EUROPE NEWS: More still to come

Nobody truly knows the number of occasions that the management of a private equity real estate fund has transferred to a different manager in Europe. This is partly due to the secretive nature of ‘change of control’ deals. What is clear, however, is that there are examples still emerging even though five years have elapsed since the catalyst of many of them – the global financial crisis.

Last month, PERE revealed one such instance when limited partners agreed to a change of control for the German Commercial Properties Fund from Corestate Capital to London’s Tristan Capital Partner. The reason for Corestate stepping back from the fund, which has €280 million of gross assets in Germany, is linked to the Zug-based firm’s decision to turn to club deals rather than manage traditional funds in the wake of a difficult fundraising climate.

Internos Global Investors has taken over no fewer than seven funds since it was established in March 2008 and currently is working on another transaction. “These are all different situations, but typically it falls broadly into four broad categories,” explained Jos Short, co-founder of the London-based firm. “Either limited partners are unhappy with the performance of the general partner; the banks have control and are unhappy with the GP; the board of directors of a listed company has decided to replace the manager for whatever reason; or a firm decides to shut down and out of that comes a manager replacement opportunity.”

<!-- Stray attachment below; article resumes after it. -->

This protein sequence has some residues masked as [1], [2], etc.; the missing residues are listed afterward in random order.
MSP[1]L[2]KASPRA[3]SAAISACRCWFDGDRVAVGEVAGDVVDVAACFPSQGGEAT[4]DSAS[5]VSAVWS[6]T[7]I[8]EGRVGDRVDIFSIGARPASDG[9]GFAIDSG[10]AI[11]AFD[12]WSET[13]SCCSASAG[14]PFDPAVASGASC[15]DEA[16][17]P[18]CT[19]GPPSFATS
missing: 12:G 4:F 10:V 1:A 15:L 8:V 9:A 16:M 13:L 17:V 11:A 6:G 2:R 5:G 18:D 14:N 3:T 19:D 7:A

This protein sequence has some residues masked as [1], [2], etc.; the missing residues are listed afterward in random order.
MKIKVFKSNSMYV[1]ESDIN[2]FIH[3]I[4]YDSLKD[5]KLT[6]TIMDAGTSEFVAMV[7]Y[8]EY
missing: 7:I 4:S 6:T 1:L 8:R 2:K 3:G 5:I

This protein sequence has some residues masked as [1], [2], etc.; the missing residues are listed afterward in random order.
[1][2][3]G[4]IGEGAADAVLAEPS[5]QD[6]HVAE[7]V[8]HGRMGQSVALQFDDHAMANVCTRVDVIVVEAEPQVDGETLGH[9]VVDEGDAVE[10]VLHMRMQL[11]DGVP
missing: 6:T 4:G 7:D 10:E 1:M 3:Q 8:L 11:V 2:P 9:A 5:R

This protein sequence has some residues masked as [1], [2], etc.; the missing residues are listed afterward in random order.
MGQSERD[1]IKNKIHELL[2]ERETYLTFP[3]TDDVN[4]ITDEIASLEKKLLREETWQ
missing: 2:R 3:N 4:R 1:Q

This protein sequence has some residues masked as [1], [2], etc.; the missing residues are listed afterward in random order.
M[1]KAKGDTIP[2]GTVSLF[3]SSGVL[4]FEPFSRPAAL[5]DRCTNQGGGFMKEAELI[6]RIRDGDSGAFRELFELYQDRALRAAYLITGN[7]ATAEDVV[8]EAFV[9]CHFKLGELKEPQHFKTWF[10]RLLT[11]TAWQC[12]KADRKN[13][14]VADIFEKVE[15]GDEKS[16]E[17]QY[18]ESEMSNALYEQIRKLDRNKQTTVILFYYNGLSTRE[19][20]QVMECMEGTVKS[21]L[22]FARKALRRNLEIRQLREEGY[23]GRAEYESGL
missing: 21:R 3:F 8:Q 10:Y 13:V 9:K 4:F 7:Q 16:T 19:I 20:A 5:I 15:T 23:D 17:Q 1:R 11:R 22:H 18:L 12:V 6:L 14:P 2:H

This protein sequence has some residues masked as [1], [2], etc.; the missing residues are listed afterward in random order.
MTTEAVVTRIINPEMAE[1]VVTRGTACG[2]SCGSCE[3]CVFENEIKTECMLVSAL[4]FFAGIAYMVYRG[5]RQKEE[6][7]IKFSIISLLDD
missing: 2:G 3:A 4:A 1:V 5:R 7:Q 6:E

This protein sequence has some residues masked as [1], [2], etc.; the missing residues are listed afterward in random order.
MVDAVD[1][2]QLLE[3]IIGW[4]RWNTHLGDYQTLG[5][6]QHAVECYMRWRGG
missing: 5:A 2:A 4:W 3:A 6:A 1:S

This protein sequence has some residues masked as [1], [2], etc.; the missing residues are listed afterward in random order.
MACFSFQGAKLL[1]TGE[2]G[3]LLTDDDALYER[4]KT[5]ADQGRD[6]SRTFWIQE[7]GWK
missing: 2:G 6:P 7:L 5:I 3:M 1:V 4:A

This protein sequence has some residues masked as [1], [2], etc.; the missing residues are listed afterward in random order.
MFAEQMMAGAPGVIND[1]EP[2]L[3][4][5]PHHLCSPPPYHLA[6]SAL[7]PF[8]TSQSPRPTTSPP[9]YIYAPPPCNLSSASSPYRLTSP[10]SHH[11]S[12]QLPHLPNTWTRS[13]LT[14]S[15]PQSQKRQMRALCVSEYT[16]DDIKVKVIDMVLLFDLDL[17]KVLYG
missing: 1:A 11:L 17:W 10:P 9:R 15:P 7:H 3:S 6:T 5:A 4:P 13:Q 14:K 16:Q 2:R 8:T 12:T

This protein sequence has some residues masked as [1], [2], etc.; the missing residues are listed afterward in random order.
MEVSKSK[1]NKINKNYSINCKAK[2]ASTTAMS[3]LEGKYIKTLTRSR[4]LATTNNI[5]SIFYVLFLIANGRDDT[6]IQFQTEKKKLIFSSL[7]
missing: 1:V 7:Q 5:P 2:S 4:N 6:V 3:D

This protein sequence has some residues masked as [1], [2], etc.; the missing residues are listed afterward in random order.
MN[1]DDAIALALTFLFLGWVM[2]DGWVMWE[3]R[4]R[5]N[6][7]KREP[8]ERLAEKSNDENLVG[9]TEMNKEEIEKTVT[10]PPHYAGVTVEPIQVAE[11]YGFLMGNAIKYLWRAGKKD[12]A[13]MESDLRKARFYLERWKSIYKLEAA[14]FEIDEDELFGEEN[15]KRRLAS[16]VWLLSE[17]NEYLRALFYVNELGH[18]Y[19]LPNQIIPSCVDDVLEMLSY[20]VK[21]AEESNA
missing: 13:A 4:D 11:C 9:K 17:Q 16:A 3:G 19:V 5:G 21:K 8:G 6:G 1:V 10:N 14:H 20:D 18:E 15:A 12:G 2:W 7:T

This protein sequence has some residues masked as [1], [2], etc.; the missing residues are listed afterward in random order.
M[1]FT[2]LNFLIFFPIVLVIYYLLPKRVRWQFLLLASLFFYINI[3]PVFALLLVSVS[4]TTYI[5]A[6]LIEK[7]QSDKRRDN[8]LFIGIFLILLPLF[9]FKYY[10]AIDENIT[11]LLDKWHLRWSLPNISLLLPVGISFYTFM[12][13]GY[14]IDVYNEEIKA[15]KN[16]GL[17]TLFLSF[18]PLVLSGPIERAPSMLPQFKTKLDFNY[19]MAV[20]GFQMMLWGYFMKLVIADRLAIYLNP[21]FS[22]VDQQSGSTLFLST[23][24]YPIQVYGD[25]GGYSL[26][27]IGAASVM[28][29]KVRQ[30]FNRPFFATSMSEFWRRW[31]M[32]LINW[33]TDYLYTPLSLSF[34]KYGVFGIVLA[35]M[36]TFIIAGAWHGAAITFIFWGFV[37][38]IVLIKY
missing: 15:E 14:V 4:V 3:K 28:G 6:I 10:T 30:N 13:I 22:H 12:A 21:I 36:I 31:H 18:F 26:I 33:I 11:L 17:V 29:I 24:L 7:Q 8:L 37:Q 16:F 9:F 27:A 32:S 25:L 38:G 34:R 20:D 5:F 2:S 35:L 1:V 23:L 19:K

Internos’ most-recent announcement in the fund consolidation and takeover arena was announced in June. It involved the publicly-traded Local Shopping REIT, for which Internos has been brought in as investment manager to handle a liquidation process. However, experts noted that there have not been many examples of changing GPs, citing a number of factors such as the complexity of the process and costs.

In the case of Corestate, its fund was scheduled to mature in July and, ahead of that, the firm held discussions with its investors whether to extend the fund or not. Investors including Partners Group, CBRE Global Investors and Finland’s Pohjola have not commented on the decision, but PERE has learned that Corestate entered into discussions to ‘sell’ the fund to a private equity firm over the summer. Instead, Tristan arrived on the scene to take over management of the fund.

Market participants have wondered whether Tristan, led by Ric Lewis, suddenly had moved into a new investment area of fund recapitalizations or successor asset management. The firm declined to comment as did Corestate, but sources suggested that Tristan’s decision to step in should be viewed as “friends helping friends.” Indeed, a number of LPs in the Core-state fund are clients in Tristan’s funds.

The question that needs to be answered presently in Europe is whether there will be less or more management consolidation. On the one hand, there seem to be many firms in need of a solution to issues facing them regarding continuing management of certain funds. On the other, US investors are showing more appetite for opportunistic funds, meaning managers could be more focused on raising capital than in taking over other group’s vehicles.

“It is hard work taking over other people’s funds,” said Short. “One has to integrate them, sort out the IT, absorb teams and so on. A lot of time and management goes into it.”